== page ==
Natural talent Burke revived by move back to home soil
Shamrock Rovers stint has restored the confidence of the in-form street footballer
It was a five-a-side kickabout in Dublin's Spawell complex that played a big part in Graham Burke's move to Shamrock Rovers.
He would play on his summers home from Aston Villa in a gathering of pros and ex-pros that included Rovers boss- in-waiting Stephen Bradley. Burke's agent Graham Barrett would arrange the game. Jack Byrne and Eoghan Stokes were also part of the matches.
For Bradley, it was a beneficial exercise because when Burke came home from England after frustrating spells at Aston Villa and Notts County, he had an idea of what he was dealing with.
"I knew his character," said Bradley yesterday, speaking after Burke was named as the SSE Airtricity/SWAI Player of the Month for March. "The problem with Graham was that he just got lost in the system over there."
The 24-year-old is settled at home, and his talent is beginning to shine. As a kid at Belvedere, his talent was obvious. In some ways, the playmaker is a throwback, a street footballer with the ability to do something special.
Bradley's view is that Burke simply wasn't suited by dropping down the English ladder.
"Once you go down, you have to be very, very lucky to get the right manager who wants to play the right football," he says.
"Once it's kick and rush, and you see Graham moved out to the wings, it's not his type of game. When you get lost, you lose faith in what you have and what made you the player you are."
Burke is reluctant to offer excuses for why things didn't click over the water, but acknowledges his confidence was knocked.
He says that a move home has helped him on a day-to-day basis, and Bradley suggested the player is in no rush to depart Ireland, much as interest is inevitable.
"Having everyone I love living around me just makes me happier as a person," says Burke. "In England it was always,'what are we going to do?'
"Sometimes you sit around doing nothing. Now you can go and do anything, you can talk to the people close to you, just go to a mate's house for a cup of tea and play some PlayStation, whereas before it was a phone call. It's those normal interactions which made me happier as a person."
That is showing in his performances, with training-ground help from Robbie Keane last year also helping Burke with his finishing.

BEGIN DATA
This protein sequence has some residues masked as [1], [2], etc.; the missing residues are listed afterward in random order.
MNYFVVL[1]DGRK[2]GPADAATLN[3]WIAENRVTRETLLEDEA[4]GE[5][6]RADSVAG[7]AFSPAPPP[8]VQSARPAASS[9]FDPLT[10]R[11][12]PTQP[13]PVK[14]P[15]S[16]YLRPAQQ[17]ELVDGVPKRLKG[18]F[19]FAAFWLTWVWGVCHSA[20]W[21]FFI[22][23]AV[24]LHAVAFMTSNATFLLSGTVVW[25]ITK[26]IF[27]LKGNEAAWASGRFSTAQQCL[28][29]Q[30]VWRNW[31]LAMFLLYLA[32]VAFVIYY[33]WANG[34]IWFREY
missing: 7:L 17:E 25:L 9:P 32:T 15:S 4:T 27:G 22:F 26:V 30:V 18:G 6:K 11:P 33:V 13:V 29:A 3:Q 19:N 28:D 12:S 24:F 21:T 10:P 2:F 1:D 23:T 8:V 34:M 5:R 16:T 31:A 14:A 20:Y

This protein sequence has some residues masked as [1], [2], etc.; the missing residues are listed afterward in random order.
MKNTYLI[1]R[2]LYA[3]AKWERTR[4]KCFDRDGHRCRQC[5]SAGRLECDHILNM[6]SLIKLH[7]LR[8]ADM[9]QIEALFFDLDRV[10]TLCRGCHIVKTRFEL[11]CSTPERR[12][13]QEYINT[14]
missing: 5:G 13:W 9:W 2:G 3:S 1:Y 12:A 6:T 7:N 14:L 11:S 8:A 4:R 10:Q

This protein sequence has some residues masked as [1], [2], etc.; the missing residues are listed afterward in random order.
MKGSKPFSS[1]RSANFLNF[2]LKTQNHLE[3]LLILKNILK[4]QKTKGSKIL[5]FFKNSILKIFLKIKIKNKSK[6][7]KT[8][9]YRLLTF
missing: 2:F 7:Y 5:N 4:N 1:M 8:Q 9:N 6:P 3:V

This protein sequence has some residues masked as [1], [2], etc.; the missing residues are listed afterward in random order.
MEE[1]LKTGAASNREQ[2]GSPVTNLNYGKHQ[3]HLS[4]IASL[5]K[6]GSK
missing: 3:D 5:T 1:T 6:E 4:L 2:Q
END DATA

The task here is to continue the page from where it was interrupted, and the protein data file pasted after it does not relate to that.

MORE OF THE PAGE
Bradley cites improved fitness and discipline as obvious factors in his continued progression - the low points of his first full season in Ireland were daft red cards which cost the player and team.
A cool head is required for occasions such as tonight when derby rivals Bohemians visit Tallaght.
Rovers have a point to prove following their opening-night reverse. With a view to the longer term, Bradley has received a boost with the news that one of his other rising stars, Trevor Clarke, may actually return before the end of the season with good news about his anterior cruciate ligament (ACL) operation.
"He had the operation on Wednesday," said Bradley. "Half his ACL was still intact which was a big bonus and there was no structural damage whatsoever.
"Considering the feedback from the surgeon we'd be hoping to have him back (this season)."
Tonight's Tallaght fare should be spicy, although it is unlikely to match last Friday's Munster derby where tensions spilled over at the death with four red cards produced and both managers sent to the stands.
Waterford midfielder Stanley Aborah was given a six-match ban for his response, with the ex-Ajax player featuring prominently in referee Rob Rogers' report.
His midfield colleague Bastian Hery faces four games on the sidelines with Cork's Steven Beattie - who raced on to tackle Hery after he pushed over City boss John Caulfield - receiving the same sanction. Garry Buckley will sit out three games for grabbing Hery in the melee that arose from Blues time-wasting.
Caulfield and Waterford boss Alan Reynolds face just one match in the stands. Aborah had already been substituted when he confronted Buckley and then went after Rogers when a red card was produced.
There were suggestions that both clubs could face a fine for failing to control their players but they escaped financial penalties.